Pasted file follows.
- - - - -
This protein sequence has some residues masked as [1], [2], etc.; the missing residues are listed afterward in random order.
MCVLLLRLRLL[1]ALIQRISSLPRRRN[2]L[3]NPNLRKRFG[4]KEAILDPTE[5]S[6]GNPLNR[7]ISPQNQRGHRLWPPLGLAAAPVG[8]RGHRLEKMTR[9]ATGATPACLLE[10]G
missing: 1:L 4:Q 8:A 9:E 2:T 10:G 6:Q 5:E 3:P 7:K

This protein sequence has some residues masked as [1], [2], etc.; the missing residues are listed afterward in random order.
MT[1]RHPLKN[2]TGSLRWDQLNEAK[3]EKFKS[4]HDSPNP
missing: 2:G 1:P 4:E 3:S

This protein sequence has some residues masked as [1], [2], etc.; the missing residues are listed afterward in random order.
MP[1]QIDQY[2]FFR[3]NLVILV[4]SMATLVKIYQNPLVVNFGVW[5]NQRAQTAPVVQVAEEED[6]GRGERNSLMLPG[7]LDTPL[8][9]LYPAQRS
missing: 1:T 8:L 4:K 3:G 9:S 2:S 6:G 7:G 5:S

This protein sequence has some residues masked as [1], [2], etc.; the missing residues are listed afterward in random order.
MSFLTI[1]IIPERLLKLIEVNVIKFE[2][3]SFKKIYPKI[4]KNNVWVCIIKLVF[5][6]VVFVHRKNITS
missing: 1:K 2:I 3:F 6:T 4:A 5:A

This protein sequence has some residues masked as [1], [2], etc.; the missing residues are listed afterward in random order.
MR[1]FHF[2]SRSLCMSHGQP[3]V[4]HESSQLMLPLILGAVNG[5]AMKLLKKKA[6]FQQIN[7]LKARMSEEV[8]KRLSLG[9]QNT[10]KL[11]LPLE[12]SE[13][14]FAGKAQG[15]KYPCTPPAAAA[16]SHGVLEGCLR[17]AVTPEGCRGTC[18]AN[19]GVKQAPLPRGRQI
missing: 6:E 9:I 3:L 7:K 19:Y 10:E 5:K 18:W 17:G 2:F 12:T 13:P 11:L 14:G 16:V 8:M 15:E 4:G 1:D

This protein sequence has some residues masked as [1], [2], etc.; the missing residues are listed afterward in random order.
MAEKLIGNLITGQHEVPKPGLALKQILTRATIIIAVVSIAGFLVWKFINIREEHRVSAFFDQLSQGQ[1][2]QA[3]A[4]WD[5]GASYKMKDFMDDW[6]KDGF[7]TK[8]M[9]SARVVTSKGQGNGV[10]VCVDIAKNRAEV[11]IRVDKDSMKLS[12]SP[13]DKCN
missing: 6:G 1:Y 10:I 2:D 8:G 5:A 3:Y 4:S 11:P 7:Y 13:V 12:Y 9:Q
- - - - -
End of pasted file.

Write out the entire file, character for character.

This protein sequence has some residues masked as [1], [2], etc.; the missing residues are listed afterward in random order.
MCVLLLRLRLL[1]ALIQRISSLPRRRN[2]L[3]NPNLRKRFG[4]KEAILDPTE[5]S[6]GNPLNR[7]ISPQNQRGHRLWPPLGLAAAPVG[8]RGHRLEKMTR[9]ATGATPACLLE[10]G
missing: 1:L 4:Q 8:A 9:E 2:T 10:G 6:Q 5:E 3:P 7:K

This protein sequence has some residues masked as [1], [2], etc.; the missing residues are listed afterward in random order.
MT[1]RHPLKN[2]TGSLRWDQLNEAK[3]EKFKS[4]HDSPNP
missing: 2:G 1:P 4:E 3:S

This protein sequence has some residues masked as [1], [2], etc.; the missing residues are listed afterward in random order.
MP[1]QIDQY[2]FFR[3]NLVILV[4]SMATLVKIYQNPLVVNFGVW[5]NQRAQTAPVVQVAEEED[6]GRGERNSLMLPG[7]LDTPL[8][9]LYPAQRS
missing: 1:T 8:L 4:K 3:G 9:S 2:S 6:G 7:G 5:S

This protein sequence has some residues masked as [1], [2], etc.; the missing residues are listed afterward in random order.
MSFLTI[1]IIPERLLKLIEVNVIKFE[2][3]SFKKIYPKI[4]KNNVWVCIIKLVF[5][6]VVFVHRKNITS
missing: 1:K 2:I 3:F 6:T 4:A 5:A

This protein sequence has some residues masked as [1], [2], etc.; the missing residues are listed afterward in random order.
MR[1]FHF[2]SRSLCMSHGQP[3]V[4]HESSQLMLPLILGAVNG[5]AMKLLKKKA[6]FQQIN[7]LKARMSEEV[8]KRLSLG[9]QNT[10]KL[11]LPLE[12]SE[13][14]FAGKAQG[15]KYPCTPPAAAA[16]SHGVLEGCLR[17]AVTPEGCRGTC[18]AN[19]GVKQAPLPRGRQI
missing: 6:E 9:I 3:L 7:K 19:Y 10:E 5:K 18:W 17:G 2:F 12:T 13:P 11:L 14:G 16:V 8:M 15:E 4:G 1:D

This protein sequence has some residues masked as [1], [2], etc.; the missing residues are listed afterward in random order.
MAEKLIGNLITGQHEVPKPGLALKQILTRATIIIAVVSIAGFLVWKFINIREEHRVSAFFDQLSQGQ[1][2]QA[3]A[4]WD[5]GASYKMKDFMDDW[6]KDGF[7]TK[8]M[9]SARVVTSKGQGNGV[10]VCVDIAKNRAEV[11]IRVDKDSMKLS[12]SP[13]DKCN
missing: 6:G 1:Y 10:I 2:D 8:G 5:A 3:Y 4:S 11:P 7:Y 13:V 12:Y 9:Q